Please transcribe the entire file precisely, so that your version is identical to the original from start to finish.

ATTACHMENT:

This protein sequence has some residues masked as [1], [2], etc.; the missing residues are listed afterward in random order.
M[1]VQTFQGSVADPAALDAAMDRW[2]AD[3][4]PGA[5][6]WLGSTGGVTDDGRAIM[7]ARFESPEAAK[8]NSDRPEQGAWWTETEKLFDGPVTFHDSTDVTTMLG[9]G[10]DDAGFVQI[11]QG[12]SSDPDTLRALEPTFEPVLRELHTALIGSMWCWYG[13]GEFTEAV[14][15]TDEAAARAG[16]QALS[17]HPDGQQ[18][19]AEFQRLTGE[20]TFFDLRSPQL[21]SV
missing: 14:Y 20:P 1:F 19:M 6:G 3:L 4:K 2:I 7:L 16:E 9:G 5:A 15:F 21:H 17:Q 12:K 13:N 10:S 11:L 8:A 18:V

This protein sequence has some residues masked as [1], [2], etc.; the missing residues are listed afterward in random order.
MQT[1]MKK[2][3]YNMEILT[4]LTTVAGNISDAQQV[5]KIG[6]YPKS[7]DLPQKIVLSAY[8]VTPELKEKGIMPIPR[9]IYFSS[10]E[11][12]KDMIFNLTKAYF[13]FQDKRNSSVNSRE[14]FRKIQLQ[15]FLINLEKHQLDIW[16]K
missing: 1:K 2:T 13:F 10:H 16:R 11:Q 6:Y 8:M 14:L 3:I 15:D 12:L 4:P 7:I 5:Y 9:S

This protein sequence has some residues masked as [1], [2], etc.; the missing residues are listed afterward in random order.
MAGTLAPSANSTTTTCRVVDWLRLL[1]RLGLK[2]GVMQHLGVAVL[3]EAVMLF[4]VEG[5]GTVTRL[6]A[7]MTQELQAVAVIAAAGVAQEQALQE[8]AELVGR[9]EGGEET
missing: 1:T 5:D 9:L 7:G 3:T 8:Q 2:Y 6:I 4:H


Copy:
This protein sequence has some residues masked as [1], [2], etc.; the missing residues are listed afterward in random order.
M[1]VQTFQGSVADPAALDAAMDRW[2]AD[3][4]PGA[5][6]WLGSTGGVTDDGRAIM[7]ARFESPEAAK[8]NSDRPEQGAWWTETEKLFDGPVTFHDSTDVTTMLG[9]G[10]DDAGFVQI[11]QG[12]SSDPDTLRALEPTFEPVLRELHTALIGSMWCWYG[13]GEFTEAV[14][15]TDEAAARAG[16]QALS[17]HPDGQQ[18][19]AEFQRLTGE[20]TFFDLRSPQL[21]SV
missing: 14:Y 20:P 1:F 19:M 6:G 3:L 4:K 2:I 7:L 16:E 9:G 5:A 15:F 21:H 17:Q 12:K 13:N 10:S 11:L 8:A 18:V

This protein sequence has some residues masked as [1], [2], etc.; the missing residues are listed afterward in random order.
MQT[1]MKK[2][3]YNMEILT[4]LTTVAGNISDAQQV[5]KIG[6]YPKS[7]DLPQKIVLSAY[8]VTPELKEKGIMPIPR[9]IYFSS[10]E[11][12]KDMIFNLTKAYF[13]FQDKRNSSVNSRE[14]FRKIQLQ[15]FLINLEKHQLDIW[16]K
missing: 1:K 2:T 13:F 10:H 16:R 11:Q 6:Y 8:M 14:L 3:I 15:D 12:L 4:P 7:I 5:Y 9:S

This protein sequence has some residues masked as [1], [2], etc.; the missing residues are listed afterward in random order.
MAGTLAPSANSTTTTCRVVDWLRLL[1]RLGLK[2]GVMQHLGVAVL[3]EAVMLF[4]VEG[5]GTVTRL[6]A[7]MTQELQAVAVIAAAGVAQEQALQE[8]AELVGR[9]EGGEET
missing: 1:T 5:D 9:L 7:G 3:T 8:Q 2:Y 6:I 4:H